BDC expands offer for bio-based innovations with £3M investment

York, October 2015. The Biorenewables Development Centre (BDC) is entering the final stages of commissioning £3M of new equipment that will expand both the capacity and capability of the York-based open-access scale-up centre.  

The BDC’s increased facilities will open up new opportunities for organisations all over Yorkshire and across the world to support the growing demand for innovative processes and products using bio-based materials. The £3M investment has been made across a number of new genetic analysis, fermentation, molecular characterisation and process technologies that have significantly increased the BDC’s ability to support businesses.

“The BDC can help organisations embrace the transition to a low-carbon, bio-based economy by supporting the research, development and demonstration of new sustainable products from plants and bio-based wastes,” explains Joe Ross, Director of the BDC. “We can help de-risk the innovation process by allowing businesses to trial equipment and processes, which allows them to be more confident in their commercial decision-making”.

“It has been a busy year for the BDC: we’ve been commissioning the new equipment we added to our technology platforms and have also just completed 200 funded projects with small and medium sized businesses from all over Yorkshire and the Humber.  Building on our experience of delivering these funded projects, this additional European Regional Development Fund investment is allowing us to make enhancements and improvements to our services,” says Debs Rathbone, Feedstock Development Unit Manager.

“We have also recently expanded our base on the Chessingham Park Industrial Estate at Dunnington where we can work with businesses looking to establish commercial production facilities adjacent to the BDC.”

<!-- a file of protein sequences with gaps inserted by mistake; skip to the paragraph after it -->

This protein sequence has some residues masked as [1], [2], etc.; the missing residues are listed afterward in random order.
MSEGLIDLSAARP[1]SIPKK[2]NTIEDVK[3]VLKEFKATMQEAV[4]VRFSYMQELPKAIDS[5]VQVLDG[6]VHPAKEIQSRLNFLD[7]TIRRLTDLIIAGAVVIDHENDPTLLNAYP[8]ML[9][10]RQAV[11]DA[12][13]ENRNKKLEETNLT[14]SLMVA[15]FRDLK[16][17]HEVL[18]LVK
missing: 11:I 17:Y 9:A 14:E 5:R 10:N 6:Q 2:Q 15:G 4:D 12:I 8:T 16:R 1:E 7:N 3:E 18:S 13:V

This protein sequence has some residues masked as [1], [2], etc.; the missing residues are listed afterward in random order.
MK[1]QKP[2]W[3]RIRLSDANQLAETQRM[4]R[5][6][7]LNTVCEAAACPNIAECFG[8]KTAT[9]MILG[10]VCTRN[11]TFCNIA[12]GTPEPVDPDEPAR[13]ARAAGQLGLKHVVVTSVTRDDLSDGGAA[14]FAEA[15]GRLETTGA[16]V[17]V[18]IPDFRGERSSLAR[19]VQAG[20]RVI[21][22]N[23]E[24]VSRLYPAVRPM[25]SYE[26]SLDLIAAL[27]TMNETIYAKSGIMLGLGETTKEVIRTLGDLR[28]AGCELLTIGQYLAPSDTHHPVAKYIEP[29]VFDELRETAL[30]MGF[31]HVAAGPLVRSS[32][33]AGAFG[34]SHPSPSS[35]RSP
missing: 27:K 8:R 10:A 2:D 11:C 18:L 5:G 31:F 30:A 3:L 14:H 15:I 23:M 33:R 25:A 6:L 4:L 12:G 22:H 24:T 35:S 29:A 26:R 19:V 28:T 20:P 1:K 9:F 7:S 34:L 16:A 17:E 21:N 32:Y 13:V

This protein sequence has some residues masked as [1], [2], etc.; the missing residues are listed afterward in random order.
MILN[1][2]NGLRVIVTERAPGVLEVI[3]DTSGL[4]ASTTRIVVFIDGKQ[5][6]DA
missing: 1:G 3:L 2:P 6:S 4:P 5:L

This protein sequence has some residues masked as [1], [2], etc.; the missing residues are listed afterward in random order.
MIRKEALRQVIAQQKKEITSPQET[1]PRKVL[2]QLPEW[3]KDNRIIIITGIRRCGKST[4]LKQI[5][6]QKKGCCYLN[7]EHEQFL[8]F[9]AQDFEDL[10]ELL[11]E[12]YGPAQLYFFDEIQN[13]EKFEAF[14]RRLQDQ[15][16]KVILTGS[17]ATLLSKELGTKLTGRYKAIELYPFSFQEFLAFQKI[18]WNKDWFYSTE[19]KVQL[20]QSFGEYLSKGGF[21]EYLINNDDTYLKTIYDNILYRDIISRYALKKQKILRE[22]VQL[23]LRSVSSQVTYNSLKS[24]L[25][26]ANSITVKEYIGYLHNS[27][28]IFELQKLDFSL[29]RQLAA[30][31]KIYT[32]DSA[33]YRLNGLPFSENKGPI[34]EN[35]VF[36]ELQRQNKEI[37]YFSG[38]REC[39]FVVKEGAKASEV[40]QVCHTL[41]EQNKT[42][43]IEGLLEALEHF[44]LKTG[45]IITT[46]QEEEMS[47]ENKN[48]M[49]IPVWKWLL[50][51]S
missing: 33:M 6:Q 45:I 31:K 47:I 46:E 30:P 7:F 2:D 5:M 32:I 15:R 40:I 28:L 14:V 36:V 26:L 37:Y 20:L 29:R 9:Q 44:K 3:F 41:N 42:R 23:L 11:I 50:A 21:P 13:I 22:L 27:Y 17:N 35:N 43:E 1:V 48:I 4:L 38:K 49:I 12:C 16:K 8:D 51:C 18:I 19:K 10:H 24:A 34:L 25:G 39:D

The new equipment allows the BDC to deliver new projects to:

  • Test the building blocks of plants and microbes
    New range of DNA sequencing equipment to develop new varieties of microbes and plants that can be used to produce chemicals and oils, e.g. from home-grown oilseed rape
  • Test and analyse bio-based chemicals and materials
    Additions to the existing analytical suite with new equipment to analyse the composition of biomass in a variety of ways, including headspace and pyrolysis gas chromatography
  • Run fermentation trials with food wastes, crop residues and farm slurries
    New research-scale fermenters to bridge the gap to demonstration-scale equipment; and additional digesters to help meet growing demand for anaerobic digestion trials
  • Optimise process development
    Equipment modifications to increase capacity and monitoring; and assorted new processing equipment, e.g. a scroll centrifuge, membrane filter, liquid-liquid separator and a novel hydrolysis microwave

“We are very pleased that this expansion will help us provide new and improved services to our clients,” Mark Gronnow, Process Development Unit Manager, comments. “As with all our equipment, the new additions are open-access, meaning that visitors can participate in a process trial themselves with support from our team”.

If you are interested in learning more about how the BDC can work with you, please contact

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